Bridgelux has single LED array solutions that go to 7,900 lumens at 60 Deg. C (case temp). It would require a driver heatsink and perhaps some case mods to an aluminum halogen fixture. As the others have stated, probably no high brightness drop-in.
    Now, Bridgelux has been around for a while, one would think something bright cheap and finished would be around. But doubt it.

    http://www.alibaba.com/showroom/150-watt-led.html
    Last edited by degarb; 05-07-2013 at 04:46 PM.
    Some people are all lumens and no lux, while others are all lux and no lumens. Some just thank God they have neither.-- All of my lights have throw--some pretty darn far, into the garbage.

  12. #12

    Default Re: 500W Halogen Flood Lamp LED Bulb

    Quote Originally Posted by degarb View Post
    The 500 watt halogen is a sickly yellow
    I know I have already stated it countless times in other places in this forum, but...
    If you want a good quality of light but with higher CCT, why not just use both a halogen worklight in combination with a blue (or bluish white) LED chip?

    I know if the two light sources are not behind the same diffusor, there may be some color shadow effects, but for work lighting this is not problematic at all. I have done much experimentation with this in the garage. The quality of light is quite nice, good CRI, and more neutral whitish than halogen.

    This would also be much cheaper than going all LED, if 5000 of the lumens are coming from the halogen and 3000 from the LED. Another small thing to mention, higher CCT LEDs are also somewhat more efficient than yellowish white LED (since there is some efficiency loss in the phosphor). So you will be getting more lumens from your given wattage of LED, which is not irrelevant when one is considering the initial price.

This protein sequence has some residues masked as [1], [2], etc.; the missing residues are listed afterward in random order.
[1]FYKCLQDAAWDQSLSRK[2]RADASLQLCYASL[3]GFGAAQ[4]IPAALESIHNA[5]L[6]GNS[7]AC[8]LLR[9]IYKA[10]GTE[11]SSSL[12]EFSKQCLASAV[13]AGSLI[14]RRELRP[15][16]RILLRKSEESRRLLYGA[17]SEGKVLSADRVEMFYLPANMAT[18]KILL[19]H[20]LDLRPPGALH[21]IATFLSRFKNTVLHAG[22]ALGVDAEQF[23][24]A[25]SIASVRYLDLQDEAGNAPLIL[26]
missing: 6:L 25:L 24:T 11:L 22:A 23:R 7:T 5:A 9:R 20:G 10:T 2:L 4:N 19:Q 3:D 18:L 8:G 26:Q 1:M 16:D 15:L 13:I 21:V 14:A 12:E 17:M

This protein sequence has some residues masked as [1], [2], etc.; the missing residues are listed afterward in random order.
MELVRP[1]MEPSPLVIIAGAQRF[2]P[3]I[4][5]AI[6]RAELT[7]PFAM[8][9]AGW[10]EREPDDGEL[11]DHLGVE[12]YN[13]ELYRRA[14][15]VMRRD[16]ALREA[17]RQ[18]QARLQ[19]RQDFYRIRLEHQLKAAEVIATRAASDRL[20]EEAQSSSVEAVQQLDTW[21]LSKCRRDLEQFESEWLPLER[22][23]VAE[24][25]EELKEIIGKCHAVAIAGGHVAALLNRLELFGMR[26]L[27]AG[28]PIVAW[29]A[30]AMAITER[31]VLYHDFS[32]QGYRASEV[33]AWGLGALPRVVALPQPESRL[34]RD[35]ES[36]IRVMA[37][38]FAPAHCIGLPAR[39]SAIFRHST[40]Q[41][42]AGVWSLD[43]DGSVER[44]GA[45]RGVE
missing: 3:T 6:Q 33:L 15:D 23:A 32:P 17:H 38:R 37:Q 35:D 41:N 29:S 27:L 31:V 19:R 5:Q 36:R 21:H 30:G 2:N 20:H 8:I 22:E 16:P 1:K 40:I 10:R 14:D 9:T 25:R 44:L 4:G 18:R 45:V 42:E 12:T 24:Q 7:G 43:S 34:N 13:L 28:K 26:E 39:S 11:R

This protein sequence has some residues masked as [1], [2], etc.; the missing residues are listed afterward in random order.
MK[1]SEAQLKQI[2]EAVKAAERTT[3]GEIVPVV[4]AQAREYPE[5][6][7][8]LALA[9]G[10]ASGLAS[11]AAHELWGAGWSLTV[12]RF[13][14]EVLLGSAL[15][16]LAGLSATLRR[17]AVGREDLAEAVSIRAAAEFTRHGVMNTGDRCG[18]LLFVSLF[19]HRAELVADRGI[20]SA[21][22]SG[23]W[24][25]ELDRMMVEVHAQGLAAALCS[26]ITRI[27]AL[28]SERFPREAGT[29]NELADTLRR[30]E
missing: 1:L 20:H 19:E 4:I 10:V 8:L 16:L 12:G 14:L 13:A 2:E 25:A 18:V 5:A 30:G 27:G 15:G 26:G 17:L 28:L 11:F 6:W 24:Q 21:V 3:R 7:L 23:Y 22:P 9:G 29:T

Last edited by Anders Hoveland; 05-12-2013 at 10:22 PM.

  13. #13
    Flashaholic* degarb's Avatar
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    Default Re: 500W Halogen Flood Lamp LED Bulb

    Quote Originally Posted by Anders Hoveland View Post
    I know I have already stated it countless times in other places in this forum, but...
    If you want a good quality of light but with higher CCT, why not just use both a halogen worklight in combination with a blue (or bluish white) LED chip?

    I know if the two light sources are not behind the same diffusor, there may be some color shadow effects, but for work lighting this is not problematic at all. I have done much experimentation with this in the garage. The quality of light is quite nice, good CRI, and more neutral whitish than halogen.

    This would also be much cheaper than going all LED, if 5000 of the lumens are coming from the halogen and 3000 from the LED. Another small thing to mention, higher CCT LEDs are also somewhat more efficient than yellowish white LED (since there is some efficiency loss in the phosphor). So you will be getting more lumens from your given wattage of LED, which is not irrelevant when one is considering the initial price.